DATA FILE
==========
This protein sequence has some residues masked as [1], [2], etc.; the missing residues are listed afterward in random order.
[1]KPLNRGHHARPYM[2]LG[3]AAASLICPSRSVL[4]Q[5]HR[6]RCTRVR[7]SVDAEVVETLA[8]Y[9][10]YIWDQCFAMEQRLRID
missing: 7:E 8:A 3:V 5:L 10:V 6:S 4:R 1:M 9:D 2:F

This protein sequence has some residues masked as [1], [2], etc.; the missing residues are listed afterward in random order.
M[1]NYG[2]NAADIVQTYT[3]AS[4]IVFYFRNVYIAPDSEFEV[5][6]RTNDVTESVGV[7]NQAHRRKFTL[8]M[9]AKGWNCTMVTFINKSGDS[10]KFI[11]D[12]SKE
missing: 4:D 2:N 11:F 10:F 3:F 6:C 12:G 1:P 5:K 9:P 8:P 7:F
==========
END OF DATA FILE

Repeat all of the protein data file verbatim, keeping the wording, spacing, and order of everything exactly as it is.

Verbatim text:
This protein sequence has some residues masked as [1], [2], etc.; the missing residues are listed afterward in random order.
[1]KPLNRGHHARPYM[2]LG[3]AAASLICPSRSVL[4]Q[5]HR[6]RCTRVR[7]SVDAEVVETLA[8]Y[9][10]YIWDQCFAMEQRLRID
missing: 7:E 8:A 3:V 5:L 10:V 6:S 4:R 1:M 9:D 2:F

This protein sequence has some residues masked as [1], [2], etc.; the missing residues are listed afterward in random order.
M[1]NYG[2]NAADIVQTYT[3]AS[4]IVFYFRNVYIAPDSEFEV[5][6]RTNDVTESVGV[7]NQAHRRKFTL[8]M[9]AKGWNCTMVTFINKSGDS[10]KFI[11]D[12]SKE
missing: 4:D 2:N 11:F 10:F 3:F 6:C 12:G 1:P 5:K 9:P 8:P 7:F